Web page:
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PET/MR for Bladder Cancer: UNC Investigates


Could PET/MR be a better modality than conventional MR and CT for bladder cancer?

Interest in clinical applications for PET/MR continues to mount, and now researchers at the University of North Carolina School of Medicine are studying its use for bladder cancer staging.

Researchers at UNC’s Lineberger Comprehensive Cancer Center, Department of Radiology, and Biomedical Research Imaging Center are conducting a pilot study to evaluate PET/MR for staging patients with muscle invasive bladder cancer, which represents about a quarter of bladder cancer patients.

“We are interested in understanding whether PET/MR may be a better modality for detecting lymph node involvement” in these patients, said Matthew Milowsky, MD, principal investigator of bladder cancer staging project and a medical oncologist and associate professor of medicine at UNC Chapel Hill.

Conventional MR and CT are the standard of care, but their accuracy is poor in these cases. The reported sensitivity for detection of lymph node metastases is 50 percent for MR and overall accuracy is 50 percent to 60 percent for CT, Milowsky said. PET/MR might offer better soft tissue characterization and anatomical information plus functional molecular imaging, he said.

Thirty patients with muscle invasive bladder cancer are enrolled in the study. Prior to surgery, each patient undergoes conventional imaging with CT and a PET/MR scan with the Biograph mMR PET/MR system from Siemens Healthcare. The pathology from the standard of care lymph node dissection is used as the gold standard to evaluate the accuracy of PET/MR. “We will be able to see whether or not we can predict the presence of lymph node involvement,” Milowsky said.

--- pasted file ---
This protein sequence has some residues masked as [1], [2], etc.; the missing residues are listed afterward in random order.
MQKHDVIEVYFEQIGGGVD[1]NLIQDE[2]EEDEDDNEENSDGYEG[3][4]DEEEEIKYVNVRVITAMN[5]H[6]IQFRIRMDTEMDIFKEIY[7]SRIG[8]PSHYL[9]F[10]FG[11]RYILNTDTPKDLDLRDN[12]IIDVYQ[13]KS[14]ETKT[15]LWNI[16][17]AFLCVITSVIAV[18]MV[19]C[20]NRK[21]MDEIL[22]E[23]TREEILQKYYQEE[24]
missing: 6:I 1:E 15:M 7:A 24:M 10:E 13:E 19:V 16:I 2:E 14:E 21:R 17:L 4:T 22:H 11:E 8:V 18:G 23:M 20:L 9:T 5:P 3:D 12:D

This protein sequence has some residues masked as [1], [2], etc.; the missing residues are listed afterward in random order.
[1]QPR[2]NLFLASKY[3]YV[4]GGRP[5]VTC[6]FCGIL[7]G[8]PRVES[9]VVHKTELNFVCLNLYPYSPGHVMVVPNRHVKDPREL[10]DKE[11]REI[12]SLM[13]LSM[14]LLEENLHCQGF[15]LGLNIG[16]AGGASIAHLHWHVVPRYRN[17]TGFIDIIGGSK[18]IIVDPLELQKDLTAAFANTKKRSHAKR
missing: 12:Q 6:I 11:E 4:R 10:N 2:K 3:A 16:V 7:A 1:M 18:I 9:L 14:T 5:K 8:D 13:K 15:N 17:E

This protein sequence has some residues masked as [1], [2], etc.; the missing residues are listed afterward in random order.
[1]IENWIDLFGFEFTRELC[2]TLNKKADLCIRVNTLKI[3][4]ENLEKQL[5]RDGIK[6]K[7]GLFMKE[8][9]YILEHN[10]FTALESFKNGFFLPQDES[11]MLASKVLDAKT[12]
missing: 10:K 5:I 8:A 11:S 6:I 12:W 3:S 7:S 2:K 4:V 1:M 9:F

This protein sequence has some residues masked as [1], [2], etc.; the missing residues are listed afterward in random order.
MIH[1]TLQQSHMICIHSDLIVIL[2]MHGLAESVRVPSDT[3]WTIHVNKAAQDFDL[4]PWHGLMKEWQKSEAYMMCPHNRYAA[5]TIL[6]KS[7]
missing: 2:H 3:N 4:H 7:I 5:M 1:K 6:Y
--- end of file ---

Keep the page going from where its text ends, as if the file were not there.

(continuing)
Although it’s too early in the study to speculate on whether PET/MR is a better modality, Milowsky said “that’s the hypothesis and we are excited.”

Arif Sheikh, MD, assistant professor of radiology, nuclear medicine, at UNC, noted a growing interest in understanding the molecular characteristics of cancer, as well as finding the extent of the cancer. Though PET and MR each have their shortcomings, the combined modality may offer enough information to improve sensitivity and specificity, he said. “This is a marriage of the best two strengths in imaging to stage the patient with bladder cancer.”

The Biograph mMR PET/MR system received FDA approval in 2011, and researchers and clinicians continue to build data to demonstrate PET/MR’s advantages. Because it’s a new technology, the benefits have yet to be fully proven in bladder cancer, Milowsky said.

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The technology is being reimbursed for both the PET and MRI portions when each exam is medically necessary and clinically indicated. In the case of bladder cancer, this pertains to the use of PET and MR during pretreatment staging.

A challenge for UNC with the new modality is the lack of cross-trained technologists, according to Weili Lin, PhD, director of the Biomedical Research Imaging Center, who is leading the implementation and current research. Training for the PET and MR technologists - which includes adjusting the work flow and learning the software - took some time. For the interpreting physicians, new software must be used to view the studies due to  complexities that are not experienced with traditional PET/CT imaging or even with the fusion of PET and MRI studies. This training will continue to be refined once the needs become more clearly defined, researchers said.

Joseph K.T. Lee, MD, a radiology professor in abdominal imaging and former chair of the department of radiology at UNC, credited his institution’s organization and team approach for making the program run smoothly. Every research project is led either by a clinician or a radiologist, said Lee, “and we have nuclear medicine physicians and radiologists and technologists working together. Without this organized team approach, there would be no way we could advance a new modality like PET/MR systematically.”

Milowsky agreed. “Any good medicine we know these days is characterized by a multidisciplinary effort. I think UNC has done a tremendous job in fostering a culture of collaboration and collegiality.”

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